Australia’s opposition Labor party has become embroiled in a controversy over claims it attempted to conceal a A$100,000 donation from Huang Xiangmo, a billionaire who was been barred from the country over his alleged links to Beijing.
The disclosure at a corruption inquiry on Monday is the latest in a series of high-profile cases involving donations by Chinese billionaires to political parties in Australia — a trend that has caused alarm within security circles and prompted the government to pass a package of new laws to curb foreign influence last year.
The inquiry heard on Monday that Mr Huang, a property developer, delivered a shopping bag stuffed with A$100,000 (US$68,000) in cash to the New South Wales Labor party’s headquarters shortly after a fundraising dinner in 2015. The party later reported the donation was from numerous separate donors, including several employees of a Chinese restaurant where the dinner was held.
But the Independent Commission Against Corruption of New South Wales is investigating whether the party deliberately concealed the true identity of the donor to circumvent political donation laws which bar developers from donating to politics. And in a tragic twist on the opening day of public hearings, the inquiry heard how one of the potential witnesses had committed suicide on the weekend before he was due to give evidence.
In an apparent suicide note, Leo Liao, deputy general manager of Wu International, a property developer, told his family: “The real situation was that I was involved in a political donation . . . You know that all my life I’ve been eager to excel, preserve my reputation, or maybe it was because of integrity that I chose to take my own life.”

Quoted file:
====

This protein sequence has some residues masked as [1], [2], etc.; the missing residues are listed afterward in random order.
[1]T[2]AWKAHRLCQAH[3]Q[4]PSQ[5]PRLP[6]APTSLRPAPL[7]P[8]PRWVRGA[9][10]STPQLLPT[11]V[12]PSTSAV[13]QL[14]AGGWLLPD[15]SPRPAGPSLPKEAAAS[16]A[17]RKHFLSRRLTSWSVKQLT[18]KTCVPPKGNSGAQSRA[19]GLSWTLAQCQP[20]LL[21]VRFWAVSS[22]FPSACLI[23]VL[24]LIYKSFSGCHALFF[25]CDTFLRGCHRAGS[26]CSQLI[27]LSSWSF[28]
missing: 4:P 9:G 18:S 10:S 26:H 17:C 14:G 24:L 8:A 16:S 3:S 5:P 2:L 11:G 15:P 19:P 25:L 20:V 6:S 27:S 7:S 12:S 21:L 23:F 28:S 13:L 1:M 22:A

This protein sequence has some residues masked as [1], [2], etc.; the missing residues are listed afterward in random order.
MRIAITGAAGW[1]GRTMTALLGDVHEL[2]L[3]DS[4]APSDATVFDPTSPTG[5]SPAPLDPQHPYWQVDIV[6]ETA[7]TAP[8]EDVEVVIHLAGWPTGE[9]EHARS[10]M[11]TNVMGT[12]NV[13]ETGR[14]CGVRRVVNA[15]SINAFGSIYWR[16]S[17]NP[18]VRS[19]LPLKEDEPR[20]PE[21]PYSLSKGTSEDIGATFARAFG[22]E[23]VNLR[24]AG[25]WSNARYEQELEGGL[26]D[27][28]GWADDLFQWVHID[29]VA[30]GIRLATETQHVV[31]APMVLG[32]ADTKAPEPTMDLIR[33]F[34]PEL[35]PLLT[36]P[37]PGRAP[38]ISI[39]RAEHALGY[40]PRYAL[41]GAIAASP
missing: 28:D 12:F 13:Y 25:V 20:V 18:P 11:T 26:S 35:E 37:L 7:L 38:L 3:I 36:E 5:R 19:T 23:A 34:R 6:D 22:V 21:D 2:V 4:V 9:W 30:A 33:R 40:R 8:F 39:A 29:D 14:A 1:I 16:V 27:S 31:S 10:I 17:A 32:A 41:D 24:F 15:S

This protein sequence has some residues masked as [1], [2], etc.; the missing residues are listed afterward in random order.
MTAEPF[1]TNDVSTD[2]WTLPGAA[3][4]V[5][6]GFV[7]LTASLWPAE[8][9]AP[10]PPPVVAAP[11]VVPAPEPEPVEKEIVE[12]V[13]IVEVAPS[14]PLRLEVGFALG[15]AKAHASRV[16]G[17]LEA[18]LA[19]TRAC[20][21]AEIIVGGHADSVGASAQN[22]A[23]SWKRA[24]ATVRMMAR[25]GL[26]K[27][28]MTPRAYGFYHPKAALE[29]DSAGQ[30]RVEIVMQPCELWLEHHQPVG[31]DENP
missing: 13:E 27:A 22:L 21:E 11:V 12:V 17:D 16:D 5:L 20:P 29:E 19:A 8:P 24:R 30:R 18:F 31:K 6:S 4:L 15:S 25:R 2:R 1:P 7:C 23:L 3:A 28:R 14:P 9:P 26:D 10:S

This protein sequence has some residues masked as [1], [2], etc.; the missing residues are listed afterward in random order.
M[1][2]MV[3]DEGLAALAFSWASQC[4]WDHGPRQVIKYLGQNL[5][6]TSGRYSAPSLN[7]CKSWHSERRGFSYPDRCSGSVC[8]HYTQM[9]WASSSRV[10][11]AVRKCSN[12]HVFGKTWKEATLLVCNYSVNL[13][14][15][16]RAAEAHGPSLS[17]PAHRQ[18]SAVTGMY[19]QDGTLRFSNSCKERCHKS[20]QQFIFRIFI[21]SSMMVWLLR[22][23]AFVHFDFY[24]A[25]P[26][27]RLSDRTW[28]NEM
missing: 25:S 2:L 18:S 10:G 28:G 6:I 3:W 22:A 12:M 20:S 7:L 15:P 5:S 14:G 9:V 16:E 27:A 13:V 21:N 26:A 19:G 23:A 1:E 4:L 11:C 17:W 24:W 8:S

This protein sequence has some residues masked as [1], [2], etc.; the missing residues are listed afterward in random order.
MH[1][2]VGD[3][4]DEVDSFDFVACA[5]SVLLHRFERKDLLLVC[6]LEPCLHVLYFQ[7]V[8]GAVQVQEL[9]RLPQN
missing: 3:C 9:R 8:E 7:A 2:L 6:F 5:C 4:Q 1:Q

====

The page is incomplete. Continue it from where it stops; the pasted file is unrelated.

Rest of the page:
In 2016, Mr Huang was at the centre of a previous scandal involving Sam Dastyari, a Labor party MP who accepted thousands of dollars in donations from Mr Huang’s Yuhu Group, after it emerged the former lawmaker had called for Australia to respect China’s territorial claims in the South China Sea — a position contrary to that of his party.
Mr Dastyari subsequently resigned following a political storm. In February the Australian government cancelled Mr Huang’s permanent residency visa in a move that reflected Canberra’s increasing concern around Beijing’s attempts to influence domestic politics — in effect stranding the property developer in Hong Kong.
Mr Huang made his fortune in property development in China, before moving to Australia in 2011. Since then he has given more than A$1m in donations to the Liberal and Labor parties, either directly, or in payments made by family members, his company or Yuhu staff.
He is a former president of the Australian Council for the Peaceful Reunification of China — a group with links to China’s Communist party. Mr Huang has previously told the Financial Times that media claims that he had strong links to the Chinese Communist party were “mischievous and grossly exaggerated”.
A NSW Labor spokesperson said: “The NSW ALP is doing everything it can to assist the commission with its inquiries. If any breaches of the law by party officers emerge, these are not condoned by the ALP and appropriate action will be taken. We are committed to doing the right thing and to support necessary regulatory change to ensure the integrity of our political system.”
Yuhu Group Australia did not immediately respond to a request for comment from Mr Huang.
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